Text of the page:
Shane Parsons was barely 16 years old on 9/11, but he knew then and there he would join the military to defend his country. Right after graduating high school, he enlisted in the Army.
Deployed to Iraq, Shane completed mission after mission in combat zones.
Being an only child, he felt an instant connection with the brotherhood of military life. Shane often volunteered to go out on missions in the lead position. Driving in warzones meant navigating regions littered with hidden roadside bombs. The lead driver is the most dangerous position, guiding the convoy through danger at every turn.
Shane repeatedly volunteered to serve at the front of his convoy.
On September 30, 2006, Shane was off-duty when he once again volunteered to replace his friend’s position as lead driver. While on this mission, tragically his vehicle drove over a hidden bomb.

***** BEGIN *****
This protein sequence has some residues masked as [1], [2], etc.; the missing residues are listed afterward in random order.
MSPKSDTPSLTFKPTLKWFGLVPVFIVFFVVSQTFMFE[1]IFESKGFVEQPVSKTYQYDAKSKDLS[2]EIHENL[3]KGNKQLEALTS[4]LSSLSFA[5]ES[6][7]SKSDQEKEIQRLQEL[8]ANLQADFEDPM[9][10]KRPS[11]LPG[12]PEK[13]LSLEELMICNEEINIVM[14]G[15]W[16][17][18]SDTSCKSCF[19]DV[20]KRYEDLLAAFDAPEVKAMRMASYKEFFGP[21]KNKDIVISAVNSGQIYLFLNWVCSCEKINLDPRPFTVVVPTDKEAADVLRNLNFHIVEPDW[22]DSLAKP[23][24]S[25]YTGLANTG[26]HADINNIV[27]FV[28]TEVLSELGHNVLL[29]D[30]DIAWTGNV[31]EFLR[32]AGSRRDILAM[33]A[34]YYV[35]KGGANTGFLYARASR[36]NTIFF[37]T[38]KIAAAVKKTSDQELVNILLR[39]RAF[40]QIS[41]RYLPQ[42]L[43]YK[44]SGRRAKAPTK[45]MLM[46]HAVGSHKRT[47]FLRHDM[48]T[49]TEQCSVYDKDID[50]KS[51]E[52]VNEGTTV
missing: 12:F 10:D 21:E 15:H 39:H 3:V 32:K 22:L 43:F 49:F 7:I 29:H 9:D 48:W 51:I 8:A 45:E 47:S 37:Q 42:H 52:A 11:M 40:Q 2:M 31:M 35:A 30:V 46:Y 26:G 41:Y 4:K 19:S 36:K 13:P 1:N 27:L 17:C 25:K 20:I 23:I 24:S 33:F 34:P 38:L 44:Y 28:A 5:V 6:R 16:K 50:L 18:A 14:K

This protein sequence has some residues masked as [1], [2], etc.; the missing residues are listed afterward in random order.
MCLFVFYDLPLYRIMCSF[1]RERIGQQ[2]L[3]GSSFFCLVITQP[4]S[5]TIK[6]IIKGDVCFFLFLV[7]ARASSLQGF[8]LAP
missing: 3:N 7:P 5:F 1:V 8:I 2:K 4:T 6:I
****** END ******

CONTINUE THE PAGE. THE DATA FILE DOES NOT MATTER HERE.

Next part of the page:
Shane lost both of his legs above the knee. He suffered a traumatic brain injury that left him unable to read, write, or manage basic daily living skills. He couldn’t bathe, eat, or dress himself.
Enduring stressful surgeries and unending therapies, Shane eventually began to regain some of his abilities. Unfortunately, his current home presents constant obstacles.
“Right now I can’t get to the laundry room at all, and several other doorways in my house aren’t wide enough for my wheelchair. I’m getting older and rolling up a ramp is getting harder. I just want to contribute more to our daily life.”